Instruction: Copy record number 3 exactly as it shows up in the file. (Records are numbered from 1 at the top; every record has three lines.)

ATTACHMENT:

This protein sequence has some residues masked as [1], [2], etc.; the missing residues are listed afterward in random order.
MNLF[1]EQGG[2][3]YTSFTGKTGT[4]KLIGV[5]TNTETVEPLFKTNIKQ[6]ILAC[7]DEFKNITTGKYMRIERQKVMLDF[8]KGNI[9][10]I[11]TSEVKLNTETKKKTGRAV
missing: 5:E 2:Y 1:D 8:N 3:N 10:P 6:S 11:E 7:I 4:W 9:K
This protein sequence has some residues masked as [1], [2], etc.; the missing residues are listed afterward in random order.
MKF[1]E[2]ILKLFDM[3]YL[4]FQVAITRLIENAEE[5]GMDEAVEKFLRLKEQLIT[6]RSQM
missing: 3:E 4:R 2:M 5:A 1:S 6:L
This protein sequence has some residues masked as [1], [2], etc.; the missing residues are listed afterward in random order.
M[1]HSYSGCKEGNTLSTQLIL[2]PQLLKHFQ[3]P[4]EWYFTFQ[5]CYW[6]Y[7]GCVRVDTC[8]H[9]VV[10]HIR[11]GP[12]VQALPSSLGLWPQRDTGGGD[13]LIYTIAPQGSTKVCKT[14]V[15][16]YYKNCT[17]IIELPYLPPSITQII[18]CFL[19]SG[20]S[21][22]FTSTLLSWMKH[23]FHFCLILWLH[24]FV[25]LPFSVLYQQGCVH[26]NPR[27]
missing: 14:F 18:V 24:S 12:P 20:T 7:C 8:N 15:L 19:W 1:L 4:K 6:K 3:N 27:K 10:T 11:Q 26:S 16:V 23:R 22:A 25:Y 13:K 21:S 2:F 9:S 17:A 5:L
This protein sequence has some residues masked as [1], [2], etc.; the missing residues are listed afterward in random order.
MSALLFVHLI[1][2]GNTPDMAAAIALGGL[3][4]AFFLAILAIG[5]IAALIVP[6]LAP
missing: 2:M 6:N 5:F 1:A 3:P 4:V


This protein sequence has some residues masked as [1], [2], etc.; the missing residues are listed afterward in random order.
M[1]HSYSGCKEGNTLSTQLIL[2]PQLLKHFQ[3]P[4]EWYFTFQ[5]CYW[6]Y[7]GCVRVDTC[8]H[9]VV[10]HIR[11]GP[12]VQALPSSLGLWPQRDTGGGD[13]LIYTIAPQGSTKVCKT[14]V[15][16]YYKNCT[17]IIELPYLPPSITQII[18]CFL[19]SG[20]S[21][22]FTSTLLSWMKH[23]FHFCLILWLH[24]FV[25]LPFSVLYQQGCVH[26]NPR[27]
missing: 14:F 18:V 24:S 12:P 20:T 7:C 8:N 15:L 19:W 1:L 4:K 6:K 3:N 27:K 10:T 11:Q 26:S 16:V 23:R 22:A 25:Y 13:K 21:S 2:F 9:S 17:A 5:L